Sat. Apr 17th, 2021


Say what you will about President Donald Trump (and there’s a lot to say); however, he has managed to polarize America like no other modern political figure. A recent article entitled “How Trump Left Hollywood in the Cold” says a lot about how Trump managed to trigger something in many Americans that other figures in politics and pop culture, despite their influence and “cool” factor, could not.

“Washington, that has been happily benefiting from the psychic and social rewards of the increasing intermingling of celebrity culture and Democratic politics, suddenly found the door to the White House slammed squarely in its face. And the rejection came with an extra, and especially scary, sting: It turned out that the industry, supposedly known for having its finger on the popular pulse, didn’t understand America—‘red America,’ the ‘real America,’ the ‘rest of America’—at all.”

Among most it was a foregone conclusion that America would likely vote as influenced by Hollywood. Sure, polls vary, but I know I certainly didn’t expect a political novice with a brash personality and few traditionally Christian values to capture more of the traditionally Christian vote than any conservative since 2000.

But something switched. Maybe people just got tired of everyone assuming they would go along with all the celebrities, or perhaps voters decided to prove that fame, fortune and glamour wasn’t going to influence them or easily sway them to hold certain opinions. But I think it’s safe to say a large portion of people just were tired of being told what to think.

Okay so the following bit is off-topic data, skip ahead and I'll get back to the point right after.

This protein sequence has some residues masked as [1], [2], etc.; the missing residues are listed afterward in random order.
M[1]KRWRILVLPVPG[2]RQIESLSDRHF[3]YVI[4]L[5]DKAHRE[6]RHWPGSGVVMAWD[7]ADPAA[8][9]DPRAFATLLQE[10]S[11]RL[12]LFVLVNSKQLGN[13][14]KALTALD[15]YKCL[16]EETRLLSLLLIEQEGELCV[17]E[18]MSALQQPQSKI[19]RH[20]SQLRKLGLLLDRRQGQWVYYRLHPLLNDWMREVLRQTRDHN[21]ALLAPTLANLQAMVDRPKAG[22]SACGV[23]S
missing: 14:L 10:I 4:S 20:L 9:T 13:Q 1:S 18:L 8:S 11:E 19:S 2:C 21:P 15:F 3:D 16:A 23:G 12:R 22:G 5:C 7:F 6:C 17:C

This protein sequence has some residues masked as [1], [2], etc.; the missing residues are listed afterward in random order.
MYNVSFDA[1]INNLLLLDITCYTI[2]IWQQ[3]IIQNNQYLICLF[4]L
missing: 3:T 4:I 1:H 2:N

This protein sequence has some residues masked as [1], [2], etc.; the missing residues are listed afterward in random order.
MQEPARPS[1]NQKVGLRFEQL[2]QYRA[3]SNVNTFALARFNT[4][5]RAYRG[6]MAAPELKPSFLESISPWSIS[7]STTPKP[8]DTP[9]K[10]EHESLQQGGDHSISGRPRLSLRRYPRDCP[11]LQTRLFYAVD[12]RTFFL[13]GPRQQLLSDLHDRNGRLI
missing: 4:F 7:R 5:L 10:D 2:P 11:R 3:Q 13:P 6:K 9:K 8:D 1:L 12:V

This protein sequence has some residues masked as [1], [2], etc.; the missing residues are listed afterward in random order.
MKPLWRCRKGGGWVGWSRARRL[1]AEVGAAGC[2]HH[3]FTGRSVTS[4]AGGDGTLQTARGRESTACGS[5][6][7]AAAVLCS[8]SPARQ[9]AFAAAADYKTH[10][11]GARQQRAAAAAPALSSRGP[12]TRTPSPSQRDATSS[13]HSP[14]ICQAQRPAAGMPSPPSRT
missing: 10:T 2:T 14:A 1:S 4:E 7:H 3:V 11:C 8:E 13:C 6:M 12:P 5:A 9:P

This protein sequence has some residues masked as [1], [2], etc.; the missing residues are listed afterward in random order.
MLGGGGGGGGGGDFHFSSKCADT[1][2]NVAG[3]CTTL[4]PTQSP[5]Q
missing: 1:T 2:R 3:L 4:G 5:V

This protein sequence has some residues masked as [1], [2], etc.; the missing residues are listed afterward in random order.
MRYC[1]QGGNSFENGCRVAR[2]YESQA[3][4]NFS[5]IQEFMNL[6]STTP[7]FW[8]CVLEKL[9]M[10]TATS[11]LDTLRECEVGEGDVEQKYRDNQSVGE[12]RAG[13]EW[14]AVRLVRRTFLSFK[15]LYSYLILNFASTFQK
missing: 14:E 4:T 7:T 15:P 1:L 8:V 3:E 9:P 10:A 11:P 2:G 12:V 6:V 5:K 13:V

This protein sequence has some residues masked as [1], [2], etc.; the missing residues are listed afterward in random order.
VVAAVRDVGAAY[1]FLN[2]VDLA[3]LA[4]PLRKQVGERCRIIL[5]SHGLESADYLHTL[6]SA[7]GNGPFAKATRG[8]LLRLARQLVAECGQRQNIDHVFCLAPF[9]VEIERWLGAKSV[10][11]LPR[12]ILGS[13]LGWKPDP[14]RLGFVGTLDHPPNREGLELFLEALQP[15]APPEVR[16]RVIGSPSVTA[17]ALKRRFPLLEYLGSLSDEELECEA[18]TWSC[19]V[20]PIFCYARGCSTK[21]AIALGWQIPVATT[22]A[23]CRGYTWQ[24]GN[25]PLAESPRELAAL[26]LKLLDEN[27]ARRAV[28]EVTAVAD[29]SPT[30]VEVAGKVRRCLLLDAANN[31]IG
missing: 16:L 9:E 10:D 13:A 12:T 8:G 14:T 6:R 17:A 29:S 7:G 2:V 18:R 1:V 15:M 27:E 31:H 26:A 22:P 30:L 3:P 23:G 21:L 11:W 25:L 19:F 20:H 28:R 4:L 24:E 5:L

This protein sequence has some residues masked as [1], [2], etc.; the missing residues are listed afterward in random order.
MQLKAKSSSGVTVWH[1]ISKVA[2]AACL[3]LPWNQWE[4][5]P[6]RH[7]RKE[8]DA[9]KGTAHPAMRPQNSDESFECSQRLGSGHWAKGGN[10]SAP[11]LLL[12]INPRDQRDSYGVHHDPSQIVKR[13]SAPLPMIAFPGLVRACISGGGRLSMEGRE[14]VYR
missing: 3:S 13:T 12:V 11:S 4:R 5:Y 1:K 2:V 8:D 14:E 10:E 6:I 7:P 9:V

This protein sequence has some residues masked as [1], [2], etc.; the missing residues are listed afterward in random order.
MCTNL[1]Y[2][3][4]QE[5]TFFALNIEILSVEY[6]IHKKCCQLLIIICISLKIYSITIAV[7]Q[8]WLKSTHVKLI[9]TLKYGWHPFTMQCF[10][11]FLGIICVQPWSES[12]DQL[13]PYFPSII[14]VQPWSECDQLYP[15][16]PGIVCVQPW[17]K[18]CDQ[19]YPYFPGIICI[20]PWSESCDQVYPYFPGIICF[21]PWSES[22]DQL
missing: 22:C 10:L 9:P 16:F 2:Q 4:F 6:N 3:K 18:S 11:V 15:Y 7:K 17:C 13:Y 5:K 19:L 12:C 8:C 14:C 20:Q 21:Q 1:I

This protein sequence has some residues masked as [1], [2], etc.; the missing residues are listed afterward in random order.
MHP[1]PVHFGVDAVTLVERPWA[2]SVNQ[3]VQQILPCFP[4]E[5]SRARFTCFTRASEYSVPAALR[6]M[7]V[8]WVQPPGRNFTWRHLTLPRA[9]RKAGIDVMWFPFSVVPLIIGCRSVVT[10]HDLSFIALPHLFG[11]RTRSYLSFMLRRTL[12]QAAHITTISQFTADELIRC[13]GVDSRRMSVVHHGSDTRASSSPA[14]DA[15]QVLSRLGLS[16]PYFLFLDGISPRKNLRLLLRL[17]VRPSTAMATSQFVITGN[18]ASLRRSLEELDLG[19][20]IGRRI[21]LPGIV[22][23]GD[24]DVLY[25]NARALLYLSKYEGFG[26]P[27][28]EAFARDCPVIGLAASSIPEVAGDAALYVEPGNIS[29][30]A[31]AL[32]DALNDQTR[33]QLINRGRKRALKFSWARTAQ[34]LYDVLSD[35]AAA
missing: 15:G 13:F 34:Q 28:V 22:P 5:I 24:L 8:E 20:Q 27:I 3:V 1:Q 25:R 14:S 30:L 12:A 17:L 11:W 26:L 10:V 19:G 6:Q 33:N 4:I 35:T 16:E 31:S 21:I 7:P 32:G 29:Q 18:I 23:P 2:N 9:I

If this is political overload, forget Trump for a minute and think about Apostolics. Maybe the Apostolic church is ready to stand up and prove that they are not going to be swayed by Hollywood either. Maybe they are tired of intolerance and the pressure to look, act and think more ecumenically. Maybe some are sick of being taunted, even among other Christians, for being too dogmatic, too Pentecostal, or too old-school. The lines have blurred for quite some time as we balance our desire for excellence, progress and revival while maintaining our Apostolic doctrine, identity, message and purpose. I know every day I work with incredible Apostolic-to-their-core Bible college students who are rejecting the bait of worldliness, political correctness and peer pressure to fulfill the call of God on their lives. Sure, we have to admit we are losing some; they are under great spiritual attack, but that doesn’t mean they should be counted out or underestimated.

There will be an Endtime revival. There will be those who rise up and make a difference. Maybe the enemy doesn’t understand “real” Apostolics after all.

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